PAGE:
Tips For Finding Coin Hoards Like The Famous Saddle Ridge Gold Coin Hoard

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Have you heard about the Saddle Ridge coin hoard?

It’s one of the most famous U.S. coin hoards ever, and it was discovered by a Sierra Nevada, California couple on their rural property in February 2013.

The 1,427 gold coins — all half eagles, eagles, and double eagles dated from 1847 and 1894 and buried in 8 coffee cans — have a combined value of some $10 million.

It is the largest-known hoard of gold coins that has ever been found in the U.S!

There was $27,980 in face value among the gold coins that couple found – that’s a lot of money for the time that those rare coins were buried, which was probably around the turn of the 20th century.

 

Where Do Coin Hoards Come From?

The news about the Saddle Ridge coin hoard has inspired many people to become treasure hunters. Think about it, maybe there’s buried treasure right in your very backyard and you don’t even know it!

Of course, the likelihood that you have millions of dollars in gold coins buried in your yard is probably quite small, but definitely not impossible.

If your home was previously occupied, especially many decades ago – a time when people more often buried their money than deposited it in a bank – there’s a probable chance you may have some buried treasure of your own, even if it’s only a tiny amount.

But how do you find coin hoards like the Saddle Ridge gold coin bonanza?

Well, it takes a whole lot of luck. The couple that found the Saddle Ridge gold coins made the famous discovery while walking their dog along a path they had hiked many times before.

So how did the coins get there and who buried them? There was a theory that the coins came from a 1901 heist from the San Francisco Mint.

That theory was quickly dismissed however, as the coins in the Saddle Ridge hoard have dates varying from the 1840s through 1890s and have mintmarks from all over the country. It’s possible the coins may have come from a bank heist, or perhaps were simply the buried fortunes of a very wealthy landowner.

As of now, there is no verified information on who buried the coins or where they had come from just before they were interred in those coffee cans.

Did you know that you can buy the Saddle Ridge gold coins on Amazon?

 

3 Ways To Find Coin Hoards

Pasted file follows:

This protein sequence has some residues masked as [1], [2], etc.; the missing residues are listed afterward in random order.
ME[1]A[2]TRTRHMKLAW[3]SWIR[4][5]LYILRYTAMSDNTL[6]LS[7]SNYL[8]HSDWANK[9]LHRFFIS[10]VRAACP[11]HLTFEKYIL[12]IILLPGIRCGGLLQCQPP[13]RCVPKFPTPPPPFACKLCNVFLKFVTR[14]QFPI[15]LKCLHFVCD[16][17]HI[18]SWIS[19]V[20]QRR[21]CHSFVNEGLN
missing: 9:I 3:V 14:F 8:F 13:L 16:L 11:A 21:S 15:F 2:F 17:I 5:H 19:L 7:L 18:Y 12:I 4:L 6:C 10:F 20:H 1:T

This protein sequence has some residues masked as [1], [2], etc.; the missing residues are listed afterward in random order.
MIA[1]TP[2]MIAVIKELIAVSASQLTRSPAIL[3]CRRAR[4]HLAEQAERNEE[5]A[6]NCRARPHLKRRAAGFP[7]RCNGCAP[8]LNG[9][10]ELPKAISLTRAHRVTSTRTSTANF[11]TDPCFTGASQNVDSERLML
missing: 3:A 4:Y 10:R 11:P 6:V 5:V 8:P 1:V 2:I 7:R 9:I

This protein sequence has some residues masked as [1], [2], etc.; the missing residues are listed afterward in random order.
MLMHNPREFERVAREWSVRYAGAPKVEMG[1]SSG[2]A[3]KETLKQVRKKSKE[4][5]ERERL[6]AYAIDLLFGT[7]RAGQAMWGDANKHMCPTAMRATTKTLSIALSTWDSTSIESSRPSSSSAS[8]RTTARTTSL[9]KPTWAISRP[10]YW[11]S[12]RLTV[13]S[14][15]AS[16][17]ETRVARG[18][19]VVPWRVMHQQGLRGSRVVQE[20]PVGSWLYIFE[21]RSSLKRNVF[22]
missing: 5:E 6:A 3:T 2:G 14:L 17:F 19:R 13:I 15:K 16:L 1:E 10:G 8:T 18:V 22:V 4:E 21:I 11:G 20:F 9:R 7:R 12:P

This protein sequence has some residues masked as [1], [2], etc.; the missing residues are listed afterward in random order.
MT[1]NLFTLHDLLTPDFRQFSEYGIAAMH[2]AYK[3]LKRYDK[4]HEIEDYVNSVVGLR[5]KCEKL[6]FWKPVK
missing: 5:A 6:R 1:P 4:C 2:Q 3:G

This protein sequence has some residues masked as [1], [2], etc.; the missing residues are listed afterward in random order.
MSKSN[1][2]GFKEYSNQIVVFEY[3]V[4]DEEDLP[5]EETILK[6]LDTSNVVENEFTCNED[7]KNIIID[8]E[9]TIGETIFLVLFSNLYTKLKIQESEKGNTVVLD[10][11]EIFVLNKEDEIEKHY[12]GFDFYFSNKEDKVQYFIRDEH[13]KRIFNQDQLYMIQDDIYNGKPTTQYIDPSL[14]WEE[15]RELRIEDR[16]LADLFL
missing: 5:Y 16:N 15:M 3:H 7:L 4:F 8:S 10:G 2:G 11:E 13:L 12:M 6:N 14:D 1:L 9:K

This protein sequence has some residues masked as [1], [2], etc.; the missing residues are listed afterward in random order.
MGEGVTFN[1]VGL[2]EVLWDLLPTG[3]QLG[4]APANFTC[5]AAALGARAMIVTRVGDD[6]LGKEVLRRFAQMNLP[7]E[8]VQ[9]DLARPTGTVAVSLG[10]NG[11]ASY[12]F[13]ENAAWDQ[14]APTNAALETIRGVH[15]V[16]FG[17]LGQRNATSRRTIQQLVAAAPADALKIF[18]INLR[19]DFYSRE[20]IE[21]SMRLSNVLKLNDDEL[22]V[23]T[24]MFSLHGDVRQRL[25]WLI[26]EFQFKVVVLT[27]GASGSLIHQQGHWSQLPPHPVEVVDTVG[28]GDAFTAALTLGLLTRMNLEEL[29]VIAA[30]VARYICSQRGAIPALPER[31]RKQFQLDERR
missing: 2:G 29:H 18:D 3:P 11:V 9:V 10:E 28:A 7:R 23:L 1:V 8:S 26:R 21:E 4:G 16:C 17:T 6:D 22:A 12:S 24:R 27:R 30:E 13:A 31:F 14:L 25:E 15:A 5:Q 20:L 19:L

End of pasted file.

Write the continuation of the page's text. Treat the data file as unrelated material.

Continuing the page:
So, you want to find a coin hoard yourself?

Here are some tips on finding the goods. But, I’ll remind you again – you’re going to need a little luck on your side.

 

#1 – Use a metal detector.

Sound obvious? Well, it may seem so to some, but you might be surprised to learn that many people with a glint of gold in their eyes neglect to buy a metal detector before embarking on their treasure-hunting endeavors — usually because of the cost of buying a metal detector.

You can rent metal detectors, too. However, if you want to become a treasure hunter or take up hunting for coin hoards as a hobby, your best bet is to simply buy your own metal detector.

Check out these tips for buying a metal detector.

Here are some other items you’ll need if you’re going to do some treasure hunting:

  • Long-handled shovel for digging big holes and backfilling dirt into those you made
  • Garden spade for careful digging around crevices and other tight areas
  • Plastic zipper bags for holding any finds you make
  • Flashlight to assist in looking into holes
  • Pencil and notepad for cataloging finds
  • A coin guide book to assist you in identifying any coins that you find

 

#2 – Search along public beaches and trails.

While you may not turn up much pirate booty, you might find plenty of a lot of other booty on the beach – no, I’m not talking about THAT booty. I’m referring to loose change, abandoned jewelry, and other items. Trails and other public areas also commonly give up small treasures.

Of course, if you find anything that appears to be particularly special – such as cremation jewelry, inscribed watches, or personalized pieces – it is best to submit them to local police or lost and found so their rightful owners can hopefully reclaim them.